I recently watched the HBO documentary, Risky Drinking. It delivers a powerful, disturbing, and important message about dangers to our health and happiness from what are now called alcohol use disorders.
The documentary had four segments. All of them were meaningful.
The first segment focused on binge drinking. The filmmakers followed a group of 20-somethings. I watched that segment twice. The second time I watched it, I did so with two experts on women of that age: my two, 20-something daughters.
After we watched the segment, I asked them if it seemed somewhat accurate. One of them quickly replied, “That’s exactly what it’s like.”
According to Carrie Wilkens, a PhD, and subject matter expert featured in that segment of the film, the biggest cohort of binge drinkers are between the ages of 18 and 34.
Binge drinking for women generally means four or more drinks in a single drinking episode. For men, it’s five or more. Wilkens says, “There’s lots of suffering that goes on that is kind of whitewashed away because people think, ‘Oh, it’s just fun. We’re having a good time.'”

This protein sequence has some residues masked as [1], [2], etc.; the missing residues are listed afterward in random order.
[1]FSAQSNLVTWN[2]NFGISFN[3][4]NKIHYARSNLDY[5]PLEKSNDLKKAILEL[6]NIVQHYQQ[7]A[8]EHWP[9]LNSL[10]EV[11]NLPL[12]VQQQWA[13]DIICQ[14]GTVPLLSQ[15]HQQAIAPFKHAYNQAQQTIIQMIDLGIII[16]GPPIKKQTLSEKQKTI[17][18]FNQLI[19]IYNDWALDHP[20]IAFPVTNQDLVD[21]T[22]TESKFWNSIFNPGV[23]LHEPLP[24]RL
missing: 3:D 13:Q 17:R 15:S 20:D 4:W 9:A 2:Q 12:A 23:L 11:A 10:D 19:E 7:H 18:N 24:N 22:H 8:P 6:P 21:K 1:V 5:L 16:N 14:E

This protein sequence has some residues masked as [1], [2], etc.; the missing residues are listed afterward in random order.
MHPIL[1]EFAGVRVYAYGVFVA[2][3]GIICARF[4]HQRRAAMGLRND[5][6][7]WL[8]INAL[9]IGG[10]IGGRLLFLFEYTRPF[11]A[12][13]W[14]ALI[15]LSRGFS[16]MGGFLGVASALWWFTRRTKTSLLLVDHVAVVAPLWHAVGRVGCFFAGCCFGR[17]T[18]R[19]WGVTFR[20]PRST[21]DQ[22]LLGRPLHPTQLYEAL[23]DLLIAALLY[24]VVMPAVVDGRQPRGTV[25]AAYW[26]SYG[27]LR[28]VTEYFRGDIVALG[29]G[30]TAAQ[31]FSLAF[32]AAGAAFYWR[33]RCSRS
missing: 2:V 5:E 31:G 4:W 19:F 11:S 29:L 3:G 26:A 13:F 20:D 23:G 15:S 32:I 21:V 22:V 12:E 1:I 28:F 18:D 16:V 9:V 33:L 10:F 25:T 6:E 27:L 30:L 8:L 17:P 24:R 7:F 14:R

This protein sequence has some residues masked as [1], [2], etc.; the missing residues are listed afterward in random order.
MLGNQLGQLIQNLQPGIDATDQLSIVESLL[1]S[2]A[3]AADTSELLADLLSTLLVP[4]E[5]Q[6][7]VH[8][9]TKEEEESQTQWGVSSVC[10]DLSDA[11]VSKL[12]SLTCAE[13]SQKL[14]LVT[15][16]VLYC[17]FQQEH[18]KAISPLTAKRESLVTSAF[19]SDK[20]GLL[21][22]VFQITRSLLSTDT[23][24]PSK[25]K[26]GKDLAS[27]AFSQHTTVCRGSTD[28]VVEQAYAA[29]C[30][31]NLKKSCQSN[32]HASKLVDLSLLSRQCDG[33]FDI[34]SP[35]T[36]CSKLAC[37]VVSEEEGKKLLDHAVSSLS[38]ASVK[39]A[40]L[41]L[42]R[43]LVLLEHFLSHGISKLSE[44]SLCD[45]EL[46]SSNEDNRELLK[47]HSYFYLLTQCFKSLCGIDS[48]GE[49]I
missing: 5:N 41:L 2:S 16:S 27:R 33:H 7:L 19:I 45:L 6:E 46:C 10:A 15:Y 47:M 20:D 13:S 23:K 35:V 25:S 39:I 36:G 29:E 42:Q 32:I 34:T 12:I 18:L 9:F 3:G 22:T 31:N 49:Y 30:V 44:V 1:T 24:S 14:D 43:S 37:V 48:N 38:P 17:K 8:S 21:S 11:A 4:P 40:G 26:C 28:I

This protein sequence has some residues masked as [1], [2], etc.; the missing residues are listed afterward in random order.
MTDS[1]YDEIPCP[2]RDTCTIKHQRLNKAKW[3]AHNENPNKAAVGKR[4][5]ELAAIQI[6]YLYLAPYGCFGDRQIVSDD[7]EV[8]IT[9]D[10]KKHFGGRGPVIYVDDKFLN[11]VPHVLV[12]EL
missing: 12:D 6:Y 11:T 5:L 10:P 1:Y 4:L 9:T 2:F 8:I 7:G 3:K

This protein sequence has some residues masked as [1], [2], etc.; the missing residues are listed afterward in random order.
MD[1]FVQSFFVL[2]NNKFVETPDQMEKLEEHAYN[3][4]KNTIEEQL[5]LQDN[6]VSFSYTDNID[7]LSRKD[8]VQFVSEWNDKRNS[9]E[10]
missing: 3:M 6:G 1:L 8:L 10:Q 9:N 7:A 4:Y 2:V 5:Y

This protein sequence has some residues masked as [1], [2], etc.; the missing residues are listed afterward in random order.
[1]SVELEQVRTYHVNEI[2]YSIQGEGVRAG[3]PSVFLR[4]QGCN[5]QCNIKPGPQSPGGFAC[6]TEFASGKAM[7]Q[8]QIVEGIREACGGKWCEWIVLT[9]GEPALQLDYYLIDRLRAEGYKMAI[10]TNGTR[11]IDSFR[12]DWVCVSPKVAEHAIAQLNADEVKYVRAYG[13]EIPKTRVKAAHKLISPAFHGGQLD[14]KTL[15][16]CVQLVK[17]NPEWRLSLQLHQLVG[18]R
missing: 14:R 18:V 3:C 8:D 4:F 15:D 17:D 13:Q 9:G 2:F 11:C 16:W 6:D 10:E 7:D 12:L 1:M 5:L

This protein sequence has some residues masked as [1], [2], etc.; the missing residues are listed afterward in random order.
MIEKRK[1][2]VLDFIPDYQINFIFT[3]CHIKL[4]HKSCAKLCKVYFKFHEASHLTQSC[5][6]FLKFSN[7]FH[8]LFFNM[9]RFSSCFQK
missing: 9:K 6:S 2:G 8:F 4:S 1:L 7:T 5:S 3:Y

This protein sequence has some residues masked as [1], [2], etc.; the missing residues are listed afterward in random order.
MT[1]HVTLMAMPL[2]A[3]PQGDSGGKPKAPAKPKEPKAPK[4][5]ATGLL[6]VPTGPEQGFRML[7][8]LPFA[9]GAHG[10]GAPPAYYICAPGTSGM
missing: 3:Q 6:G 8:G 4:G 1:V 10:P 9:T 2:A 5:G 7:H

She also explained things have changed in terms of how we think about alcohol use disorders: it used to be black and white: you either had a problem or you didn’t. The way it’s thought about now is on a spectrum of risk, and binge drinking automatically places you in higher risk range.
When you get a little wobbly or a little sleepy when you drink, that’s your natural system of your body saying, “I’ve had enough alcohol. Stop drinking.” When people override that system, it breaks, and the consequences include a range of problems, many of which can change the course of one’s life.
Please watch the documentary. And whether you watch it or not, please join the conversation with your comments…
p.s. A few years back I wrote a series of posts I called “Teenproofing” to help parents navigate a time period I had just been through. Here’s a link to part 1 of the series, where I shared my story of coming home to stop a teen party — and highlighted the problem that ALL parents of teens face.